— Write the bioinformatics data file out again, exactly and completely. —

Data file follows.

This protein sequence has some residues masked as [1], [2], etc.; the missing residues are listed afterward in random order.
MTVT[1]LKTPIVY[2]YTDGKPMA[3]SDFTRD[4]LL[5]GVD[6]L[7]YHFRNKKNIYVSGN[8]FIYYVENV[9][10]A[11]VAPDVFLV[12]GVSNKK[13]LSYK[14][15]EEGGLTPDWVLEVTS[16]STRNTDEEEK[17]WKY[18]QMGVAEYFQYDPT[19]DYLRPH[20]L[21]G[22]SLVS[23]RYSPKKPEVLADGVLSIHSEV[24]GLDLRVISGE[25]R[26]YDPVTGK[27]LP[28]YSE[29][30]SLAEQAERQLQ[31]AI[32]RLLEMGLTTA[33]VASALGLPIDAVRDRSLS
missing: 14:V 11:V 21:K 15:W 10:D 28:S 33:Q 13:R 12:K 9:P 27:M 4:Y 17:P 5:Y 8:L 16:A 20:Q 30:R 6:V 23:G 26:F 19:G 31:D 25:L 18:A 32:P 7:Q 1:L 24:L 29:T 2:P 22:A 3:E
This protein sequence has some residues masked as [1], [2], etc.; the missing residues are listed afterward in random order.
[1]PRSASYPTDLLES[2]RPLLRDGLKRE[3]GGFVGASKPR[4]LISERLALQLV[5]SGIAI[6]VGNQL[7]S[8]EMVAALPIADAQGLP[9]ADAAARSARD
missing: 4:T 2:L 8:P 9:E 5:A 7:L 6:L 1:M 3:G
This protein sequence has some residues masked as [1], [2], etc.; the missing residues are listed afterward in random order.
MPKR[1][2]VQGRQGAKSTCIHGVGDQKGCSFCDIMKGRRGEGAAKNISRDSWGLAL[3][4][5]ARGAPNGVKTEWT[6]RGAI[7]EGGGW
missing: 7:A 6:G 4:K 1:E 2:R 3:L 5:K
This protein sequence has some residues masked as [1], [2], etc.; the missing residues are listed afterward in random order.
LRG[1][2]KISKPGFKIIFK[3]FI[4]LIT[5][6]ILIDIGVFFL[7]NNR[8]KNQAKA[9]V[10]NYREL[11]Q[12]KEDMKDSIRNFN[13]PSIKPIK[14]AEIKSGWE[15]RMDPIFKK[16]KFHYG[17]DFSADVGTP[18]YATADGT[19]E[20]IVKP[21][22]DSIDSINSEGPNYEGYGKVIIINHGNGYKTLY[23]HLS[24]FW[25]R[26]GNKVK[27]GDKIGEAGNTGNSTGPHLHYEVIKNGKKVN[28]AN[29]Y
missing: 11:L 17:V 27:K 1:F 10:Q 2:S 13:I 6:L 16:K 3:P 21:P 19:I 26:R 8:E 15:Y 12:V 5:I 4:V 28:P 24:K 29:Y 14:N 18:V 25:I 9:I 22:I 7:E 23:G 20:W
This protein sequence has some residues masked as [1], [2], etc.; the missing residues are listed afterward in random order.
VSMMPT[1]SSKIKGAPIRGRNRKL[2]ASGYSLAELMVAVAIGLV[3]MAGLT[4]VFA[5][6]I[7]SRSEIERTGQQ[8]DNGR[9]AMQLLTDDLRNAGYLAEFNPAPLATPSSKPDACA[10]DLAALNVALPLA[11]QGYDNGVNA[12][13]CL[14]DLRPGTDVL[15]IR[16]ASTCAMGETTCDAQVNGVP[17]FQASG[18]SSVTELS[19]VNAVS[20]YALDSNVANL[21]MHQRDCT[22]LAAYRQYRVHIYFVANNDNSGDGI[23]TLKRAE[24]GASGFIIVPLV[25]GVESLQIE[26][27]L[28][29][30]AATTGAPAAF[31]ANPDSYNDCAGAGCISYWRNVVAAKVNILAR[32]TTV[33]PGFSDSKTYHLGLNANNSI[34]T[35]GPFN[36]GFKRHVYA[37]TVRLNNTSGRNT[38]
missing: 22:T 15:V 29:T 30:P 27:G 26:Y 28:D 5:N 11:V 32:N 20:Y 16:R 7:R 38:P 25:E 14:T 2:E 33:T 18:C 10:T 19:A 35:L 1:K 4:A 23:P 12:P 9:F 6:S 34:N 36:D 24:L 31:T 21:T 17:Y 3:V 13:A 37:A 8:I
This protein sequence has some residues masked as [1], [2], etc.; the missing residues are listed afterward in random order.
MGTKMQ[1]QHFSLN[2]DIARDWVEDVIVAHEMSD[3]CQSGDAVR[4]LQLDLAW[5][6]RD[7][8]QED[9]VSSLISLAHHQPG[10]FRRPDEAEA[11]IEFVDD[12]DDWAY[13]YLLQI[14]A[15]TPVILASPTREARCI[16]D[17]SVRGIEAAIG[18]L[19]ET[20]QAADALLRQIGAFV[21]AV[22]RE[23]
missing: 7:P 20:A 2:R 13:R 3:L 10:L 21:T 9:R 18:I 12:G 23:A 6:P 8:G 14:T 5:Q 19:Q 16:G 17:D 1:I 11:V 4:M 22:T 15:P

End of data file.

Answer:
This protein sequence has some residues masked as [1], [2], etc.; the missing residues are listed afterward in random order.
MTVT[1]LKTPIVY[2]YTDGKPMA[3]SDFTRD[4]LL[5]GVD[6]L[7]YHFRNKKNIYVSGN[8]FIYYVENV[9][10]A[11]VAPDVFLV[12]GVSNKK[13]LSYK[14][15]EEGGLTPDWVLEVTS[16]STRNTDEEEK[17]WKY[18]QMGVAEYFQYDPT[19]DYLRPH[20]L[21]G[22]SLVS[23]RYSPKKPEVLADGVLSIHSEV[24]GLDLRVISGE[25]R[26]YDPVTGK[27]LP[28]YSE[29][30]SLAEQAERQLQ[31]AI[32]RLLEMGLTTA[33]VASALGLPIDAVRDRSLS
missing: 14:V 11:V 21:K 15:W 10:D 28:S 33:Q 13:R 12:K 9:P 27:M 4:Y 17:P 5:Y 8:L 16:A 20:Q 30:R 6:V 23:G 26:F 19:G 31:D 25:L 18:A 32:P 7:Q 1:L 24:L 29:T 2:P 22:A 3:E
This protein sequence has some residues masked as [1], [2], etc.; the missing residues are listed afterward in random order.
[1]PRSASYPTDLLES[2]RPLLRDGLKRE[3]GGFVGASKPR[4]LISERLALQLV[5]SGIAI[6]VGNQL[7]S[8]EMVAALPIADAQGLP[9]ADAAARSARD
missing: 4:T 2:L 8:P 9:E 5:A 7:L 6:L 1:M 3:G
This protein sequence has some residues masked as [1], [2], etc.; the missing residues are listed afterward in random order.
MPKR[1][2]VQGRQGAKSTCIHGVGDQKGCSFCDIMKGRRGEGAAKNISRDSWGLAL[3][4][5]ARGAPNGVKTEWT[6]RGAI[7]EGGGW
missing: 7:A 6:G 4:K 1:E 2:R 3:L 5:K
This protein sequence has some residues masked as [1], [2], etc.; the missing residues are listed afterward in random order.
LRG[1][2]KISKPGFKIIFK[3]FI[4]LIT[5][6]ILIDIGVFFL[7]NNR[8]KNQAKA[9]V[10]NYREL[11]Q[12]KEDMKDSIRNFN[13]PSIKPIK[14]AEIKSGWE[15]RMDPIFKK[16]KFHYG[17]DFSADVGTP[18]YATADGT[19]E[20]IVKP[21][22]DSIDSINSEGPNYEGYGKVIIINHGNGYKTLY[23]HLS[24]FW[25]R[26]GNKVK[27]GDKIGEAGNTGNSTGPHLHYEVIKNGKKVN[28]AN[29]Y
missing: 11:L 17:V 27:K 1:F 10:Q 2:S 13:I 6:L 16:K 3:P 21:P 19:I 26:R 8:E 15:Y 12:V 5:I 4:V 28:P 24:K 29:Y 14:N 18:V 25:I 9:I 22:I 7:E 23:G 20:W
This protein sequence has some residues masked as [1], [2], etc.; the missing residues are listed afterward in random order.
VSMMPT[1]SSKIKGAPIRGRNRKL[2]ASGYSLAELMVAVAIGLV[3]MAGLT[4]VFA[5][6]I[7]SRSEIERTGQQ[8]DNGR[9]AMQLLTDDLRNAGYLAEFNPAPLATPSSKPDACA[10]DLAALNVALPLA[11]QGYDNGVNA[12][13]CL[14]DLRPGTDVL[15]IR[16]ASTCAMGETTCDAQVNGVP[17]FQASG[18]SSVTELS[19]VNAVS[20]YALDSNVANL[21]MHQRDCT[22]LAAYRQYRVHIYFVANNDNSGDGI[23]TLKRAE[24]GASGFIIVPLV[25]GVESLQIE[26][27]L[28][29][30]AATTGAPAAF[31]ANPDSYNDCAGAGCISYWRNVVAAKVNILAR[32]TTV[33]PGFSDSKTYHLGLNANNSI[34]T[35]GPFN[36]GFKRHVYA[37]TVRLNNTSGRNT[38]
missing: 22:T 15:V 29:T 30:P 27:G 26:Y 28:D 5:N 11:V 32:N 20:Y 16:R 7:R 38:P 25:E 14:T 2:E 33:T 18:C 10:T 19:A 35:L 1:K 4:A 23:P 12:P 9:F 6:S 34:N 36:D 24:L 31:T 21:T 17:Y 3:V 13:A 37:A 8:I
This protein sequence has some residues masked as [1], [2], etc.; the missing residues are listed afterward in random order.
MGTKMQ[1]QHFSLN[2]DIARDWVEDVIVAHEMSD[3]CQSGDAVR[4]LQLDLAW[5][6]RD[7][8]QED[9]VSSLISLAHHQPG[10]FRRPDEAEA[11]IEFVDD[12]DDWAY[13]YLLQI[14]A[15]TPVILASPTREARCI[16]D[17]SVRGIEAAIG[18]L[19]ET[20]QAADALLRQIGAFV[21]AV[22]RE[23]
missing: 7:P 20:A 2:R 13:R 3:L 10:L 21:T 9:R 18:I 12:G 23:A 6:P 8:G 14:T 5:Q 19:Q 16:G 17:D 1:I 11:V 4:M 22:T 15:P